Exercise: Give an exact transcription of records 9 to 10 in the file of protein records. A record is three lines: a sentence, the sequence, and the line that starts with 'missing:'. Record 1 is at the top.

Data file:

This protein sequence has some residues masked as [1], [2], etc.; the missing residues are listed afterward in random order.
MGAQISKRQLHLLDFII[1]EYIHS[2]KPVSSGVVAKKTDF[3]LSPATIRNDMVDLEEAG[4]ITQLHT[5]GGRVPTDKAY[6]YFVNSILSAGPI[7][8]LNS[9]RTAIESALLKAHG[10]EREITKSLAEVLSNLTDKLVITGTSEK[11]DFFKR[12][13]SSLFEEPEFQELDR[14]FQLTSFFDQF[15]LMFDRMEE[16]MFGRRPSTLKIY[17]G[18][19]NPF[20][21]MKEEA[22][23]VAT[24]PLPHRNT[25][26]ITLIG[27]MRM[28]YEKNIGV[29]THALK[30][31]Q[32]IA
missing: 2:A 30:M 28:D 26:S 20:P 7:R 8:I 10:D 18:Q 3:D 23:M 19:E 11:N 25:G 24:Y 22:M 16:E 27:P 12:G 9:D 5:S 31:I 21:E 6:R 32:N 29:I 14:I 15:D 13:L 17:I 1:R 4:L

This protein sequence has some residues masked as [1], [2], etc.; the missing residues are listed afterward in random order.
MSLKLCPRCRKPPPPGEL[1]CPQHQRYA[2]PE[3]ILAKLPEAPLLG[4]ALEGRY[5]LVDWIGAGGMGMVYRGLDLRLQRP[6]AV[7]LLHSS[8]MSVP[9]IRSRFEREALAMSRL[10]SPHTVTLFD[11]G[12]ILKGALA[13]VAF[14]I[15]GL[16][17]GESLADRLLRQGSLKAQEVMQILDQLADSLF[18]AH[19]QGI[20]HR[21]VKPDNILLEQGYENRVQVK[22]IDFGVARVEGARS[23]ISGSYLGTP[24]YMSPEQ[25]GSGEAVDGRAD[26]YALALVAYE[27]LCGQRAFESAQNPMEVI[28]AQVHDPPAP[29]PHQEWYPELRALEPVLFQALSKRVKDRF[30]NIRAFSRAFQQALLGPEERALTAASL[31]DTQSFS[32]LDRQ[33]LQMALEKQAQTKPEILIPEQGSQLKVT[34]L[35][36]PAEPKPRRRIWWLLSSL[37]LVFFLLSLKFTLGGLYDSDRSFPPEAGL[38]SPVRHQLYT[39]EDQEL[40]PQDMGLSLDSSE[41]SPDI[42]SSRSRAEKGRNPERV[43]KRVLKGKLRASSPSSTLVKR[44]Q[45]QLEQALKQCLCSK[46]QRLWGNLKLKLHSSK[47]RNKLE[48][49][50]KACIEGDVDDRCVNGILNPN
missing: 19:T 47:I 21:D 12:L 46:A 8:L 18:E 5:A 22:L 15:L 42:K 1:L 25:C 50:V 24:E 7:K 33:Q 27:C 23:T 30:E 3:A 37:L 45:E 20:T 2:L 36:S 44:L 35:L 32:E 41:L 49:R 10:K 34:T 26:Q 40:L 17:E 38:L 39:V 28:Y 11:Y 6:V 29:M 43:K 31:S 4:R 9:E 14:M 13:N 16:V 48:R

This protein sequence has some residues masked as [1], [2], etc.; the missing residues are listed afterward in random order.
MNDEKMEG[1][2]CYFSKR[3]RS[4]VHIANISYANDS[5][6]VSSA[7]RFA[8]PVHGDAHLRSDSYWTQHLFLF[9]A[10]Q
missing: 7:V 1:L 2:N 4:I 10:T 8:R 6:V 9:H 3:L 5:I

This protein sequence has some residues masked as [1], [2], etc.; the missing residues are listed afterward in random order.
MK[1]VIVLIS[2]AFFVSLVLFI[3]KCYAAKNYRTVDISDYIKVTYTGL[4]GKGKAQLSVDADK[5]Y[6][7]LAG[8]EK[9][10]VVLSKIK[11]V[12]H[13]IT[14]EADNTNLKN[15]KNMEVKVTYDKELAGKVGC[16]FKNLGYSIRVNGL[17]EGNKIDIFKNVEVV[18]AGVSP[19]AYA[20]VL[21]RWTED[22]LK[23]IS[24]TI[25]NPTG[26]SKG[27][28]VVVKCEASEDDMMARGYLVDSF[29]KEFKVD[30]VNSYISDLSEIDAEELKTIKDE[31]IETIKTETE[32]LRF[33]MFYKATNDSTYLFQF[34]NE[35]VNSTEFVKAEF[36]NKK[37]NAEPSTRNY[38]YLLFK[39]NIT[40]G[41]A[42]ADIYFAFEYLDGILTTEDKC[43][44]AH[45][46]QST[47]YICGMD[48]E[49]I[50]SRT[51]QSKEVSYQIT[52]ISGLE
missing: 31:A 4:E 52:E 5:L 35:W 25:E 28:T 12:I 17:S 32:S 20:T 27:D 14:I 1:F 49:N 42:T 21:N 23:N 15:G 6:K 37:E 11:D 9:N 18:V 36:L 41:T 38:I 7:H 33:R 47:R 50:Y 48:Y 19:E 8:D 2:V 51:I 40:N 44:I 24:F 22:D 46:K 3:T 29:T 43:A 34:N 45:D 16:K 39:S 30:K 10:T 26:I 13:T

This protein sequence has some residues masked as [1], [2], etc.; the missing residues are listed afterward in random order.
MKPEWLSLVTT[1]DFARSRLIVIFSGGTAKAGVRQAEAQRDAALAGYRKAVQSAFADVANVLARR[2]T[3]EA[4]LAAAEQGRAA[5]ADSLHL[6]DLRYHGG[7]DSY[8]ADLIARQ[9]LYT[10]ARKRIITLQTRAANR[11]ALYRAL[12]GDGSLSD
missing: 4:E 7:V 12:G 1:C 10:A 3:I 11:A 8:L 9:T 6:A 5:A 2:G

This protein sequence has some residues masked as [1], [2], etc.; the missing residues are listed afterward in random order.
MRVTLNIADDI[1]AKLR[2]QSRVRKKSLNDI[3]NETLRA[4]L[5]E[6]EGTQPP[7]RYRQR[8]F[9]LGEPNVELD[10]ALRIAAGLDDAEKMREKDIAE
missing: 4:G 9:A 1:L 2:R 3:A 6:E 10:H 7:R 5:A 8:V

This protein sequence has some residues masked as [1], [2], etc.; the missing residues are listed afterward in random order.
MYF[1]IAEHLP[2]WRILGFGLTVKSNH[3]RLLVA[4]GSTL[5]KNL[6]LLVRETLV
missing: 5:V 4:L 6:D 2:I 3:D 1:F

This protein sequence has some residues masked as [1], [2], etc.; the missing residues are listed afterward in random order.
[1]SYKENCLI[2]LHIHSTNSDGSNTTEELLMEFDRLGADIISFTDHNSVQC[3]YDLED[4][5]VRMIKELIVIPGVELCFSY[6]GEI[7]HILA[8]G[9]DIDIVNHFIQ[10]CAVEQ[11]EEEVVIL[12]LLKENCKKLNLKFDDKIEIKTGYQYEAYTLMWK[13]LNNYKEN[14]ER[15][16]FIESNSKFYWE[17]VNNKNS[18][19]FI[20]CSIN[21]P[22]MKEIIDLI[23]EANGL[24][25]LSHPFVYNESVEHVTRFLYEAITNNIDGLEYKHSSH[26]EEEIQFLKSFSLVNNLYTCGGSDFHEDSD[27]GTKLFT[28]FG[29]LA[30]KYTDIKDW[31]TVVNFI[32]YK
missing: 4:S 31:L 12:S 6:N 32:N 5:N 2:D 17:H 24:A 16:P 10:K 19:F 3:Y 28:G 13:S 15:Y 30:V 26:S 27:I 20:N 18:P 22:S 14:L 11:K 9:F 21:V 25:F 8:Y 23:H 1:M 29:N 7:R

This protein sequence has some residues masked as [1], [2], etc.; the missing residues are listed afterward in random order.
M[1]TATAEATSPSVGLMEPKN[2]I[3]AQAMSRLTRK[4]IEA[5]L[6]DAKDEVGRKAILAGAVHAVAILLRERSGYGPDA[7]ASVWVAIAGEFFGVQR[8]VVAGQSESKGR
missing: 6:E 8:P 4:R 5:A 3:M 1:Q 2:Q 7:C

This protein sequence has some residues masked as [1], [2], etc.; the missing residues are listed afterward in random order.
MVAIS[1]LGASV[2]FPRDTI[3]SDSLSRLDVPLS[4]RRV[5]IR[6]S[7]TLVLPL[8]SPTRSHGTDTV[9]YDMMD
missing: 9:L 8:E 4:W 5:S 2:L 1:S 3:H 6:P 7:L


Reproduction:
This protein sequence has some residues masked as [1], [2], etc.; the missing residues are listed afterward in random order.
M[1]TATAEATSPSVGLMEPKN[2]I[3]AQAMSRLTRK[4]IEA[5]L[6]DAKDEVGRKAILAGAVHAVAILLRERSGYGPDA[7]ASVWVAIAGEFFGVQR[8]VVAGQSESKGR
missing: 6:E 8:P 4:R 5:A 3:M 1:Q 2:Q 7:C

This protein sequence has some residues masked as [1], [2], etc.; the missing residues are listed afterward in random order.
MVAIS[1]LGASV[2]FPRDTI[3]SDSLSRLDVPLS[4]RRV[5]IR[6]S[7]TLVLPL[8]SPTRSHGTDTV[9]YDMMD
missing: 9:L 8:E 4:W 5:S 2:L 1:S 3:H 6:P 7:L